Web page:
Comprehensive new research shows pika populations continue to thrive as the Earth modestly warms, throwing cold water on longstanding claims that climate change will soon drive pikas extinct.
Pikas are small mammals that look like hamsters but are more closely related to rabbits.
They like cool temperatures and thrive in alpine environments, but are also found at lower elevations in relatively hot climates when they can find cool, craggy, rocky areas for habitation.
During the past decade, pikas have become a poster child for climate activists. Some of the media articles claiming climate change is pushing pikas to the brink of extinction include:
Writing for the liberal news site The Conversation, pika expert Andrew Smith, professor emeritus at Arizona State University, reports, “Pikas are adapting to climate change remarkably well, contrary to many predictions.”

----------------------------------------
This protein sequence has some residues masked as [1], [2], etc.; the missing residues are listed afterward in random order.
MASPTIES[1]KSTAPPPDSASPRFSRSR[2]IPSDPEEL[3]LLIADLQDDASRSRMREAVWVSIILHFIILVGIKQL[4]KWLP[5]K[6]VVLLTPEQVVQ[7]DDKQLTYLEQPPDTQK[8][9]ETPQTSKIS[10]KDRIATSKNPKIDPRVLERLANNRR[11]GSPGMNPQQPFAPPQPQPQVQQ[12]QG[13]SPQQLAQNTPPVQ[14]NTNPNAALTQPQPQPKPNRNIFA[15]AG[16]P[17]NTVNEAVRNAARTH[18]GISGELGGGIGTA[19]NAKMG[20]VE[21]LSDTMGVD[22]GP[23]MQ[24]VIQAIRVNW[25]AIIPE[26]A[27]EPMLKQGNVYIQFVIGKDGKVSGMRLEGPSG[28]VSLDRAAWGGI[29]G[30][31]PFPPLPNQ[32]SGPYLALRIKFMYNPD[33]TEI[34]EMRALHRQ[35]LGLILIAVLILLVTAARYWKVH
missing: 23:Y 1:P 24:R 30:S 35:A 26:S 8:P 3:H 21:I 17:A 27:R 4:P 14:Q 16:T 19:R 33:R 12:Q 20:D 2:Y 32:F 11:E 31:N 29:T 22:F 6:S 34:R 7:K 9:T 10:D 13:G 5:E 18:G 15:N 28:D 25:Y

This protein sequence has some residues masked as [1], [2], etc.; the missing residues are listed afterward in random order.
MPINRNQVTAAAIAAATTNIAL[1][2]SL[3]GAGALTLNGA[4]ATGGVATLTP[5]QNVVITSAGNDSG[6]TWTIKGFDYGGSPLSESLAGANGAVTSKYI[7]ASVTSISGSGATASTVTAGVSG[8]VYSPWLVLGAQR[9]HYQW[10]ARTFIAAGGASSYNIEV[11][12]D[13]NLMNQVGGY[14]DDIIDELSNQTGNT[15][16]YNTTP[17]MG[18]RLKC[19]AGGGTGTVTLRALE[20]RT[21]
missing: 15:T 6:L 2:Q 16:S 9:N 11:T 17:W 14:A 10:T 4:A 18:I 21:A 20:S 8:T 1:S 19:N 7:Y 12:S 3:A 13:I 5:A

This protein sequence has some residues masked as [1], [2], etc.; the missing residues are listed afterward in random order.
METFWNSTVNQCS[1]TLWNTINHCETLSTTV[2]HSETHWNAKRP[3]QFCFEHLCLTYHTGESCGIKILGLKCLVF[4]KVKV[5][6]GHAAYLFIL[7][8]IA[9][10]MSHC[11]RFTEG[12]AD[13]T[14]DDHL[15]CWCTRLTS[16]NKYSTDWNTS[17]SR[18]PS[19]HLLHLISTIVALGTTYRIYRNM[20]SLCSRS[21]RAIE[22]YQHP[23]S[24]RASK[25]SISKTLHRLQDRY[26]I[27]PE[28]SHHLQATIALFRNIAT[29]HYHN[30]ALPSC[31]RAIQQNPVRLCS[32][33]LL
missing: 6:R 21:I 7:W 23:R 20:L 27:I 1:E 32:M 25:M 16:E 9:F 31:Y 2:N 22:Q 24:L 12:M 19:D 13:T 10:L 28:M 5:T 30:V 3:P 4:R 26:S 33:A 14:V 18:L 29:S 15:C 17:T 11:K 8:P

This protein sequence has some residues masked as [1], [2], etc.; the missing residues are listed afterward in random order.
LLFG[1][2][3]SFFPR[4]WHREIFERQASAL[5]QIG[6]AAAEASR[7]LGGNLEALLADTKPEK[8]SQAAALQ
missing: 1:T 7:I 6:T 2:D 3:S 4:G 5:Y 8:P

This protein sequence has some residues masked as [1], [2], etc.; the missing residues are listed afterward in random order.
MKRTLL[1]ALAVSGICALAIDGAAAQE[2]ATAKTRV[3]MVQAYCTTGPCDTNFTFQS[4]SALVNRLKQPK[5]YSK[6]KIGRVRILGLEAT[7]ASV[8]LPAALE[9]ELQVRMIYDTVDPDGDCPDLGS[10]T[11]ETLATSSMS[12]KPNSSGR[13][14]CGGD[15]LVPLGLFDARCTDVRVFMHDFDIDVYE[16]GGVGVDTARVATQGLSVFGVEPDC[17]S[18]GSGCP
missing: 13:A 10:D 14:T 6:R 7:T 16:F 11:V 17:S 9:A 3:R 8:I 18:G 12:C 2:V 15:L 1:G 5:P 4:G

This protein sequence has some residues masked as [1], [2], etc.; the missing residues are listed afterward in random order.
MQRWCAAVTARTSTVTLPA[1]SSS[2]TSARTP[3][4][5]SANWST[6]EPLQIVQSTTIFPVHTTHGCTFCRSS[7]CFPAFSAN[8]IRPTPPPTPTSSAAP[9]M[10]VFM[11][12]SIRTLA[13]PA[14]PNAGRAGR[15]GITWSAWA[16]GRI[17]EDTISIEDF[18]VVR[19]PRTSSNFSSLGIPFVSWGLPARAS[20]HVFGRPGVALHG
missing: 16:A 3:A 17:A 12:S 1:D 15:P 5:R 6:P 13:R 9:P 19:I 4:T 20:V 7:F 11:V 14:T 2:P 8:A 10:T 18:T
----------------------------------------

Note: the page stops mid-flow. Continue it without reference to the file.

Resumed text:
“When fellow hikers see me observing pikas in California’s Sierra Nevada, they often tell me they have read that these animals are going extinct,” notes Smith.
“I have collected a stack of press releases that say exactly that. But based on my recent research and a comprehensive review of over 100 peer-reviewed studies, I believe that this interpretation is misleading.”
Describing his own recent research, Smith writes, “I worked with state and federal officials on a 2017 study that identified 3,250 site records of pika habitat.”
He then adds: “Based on my review of dozens of studies, pika populations appear to be secure in their core range – the mountains of western North America that have large and fairly well-connected talus habitat.”
“The fact that pikas have also adapted to a number of marginal, hot environments suggests to me that they are more resilient to climate change than many past studies have concluded. Most species exhibit losses near the edges of their geographical ranges, simply because individual animals in those zones are living in conditions that are less than ideal for them. This does not mean that they are going extinct.”
Cancel another climate crisis, as well as the term “settled science.”
Read more at Climate Realism
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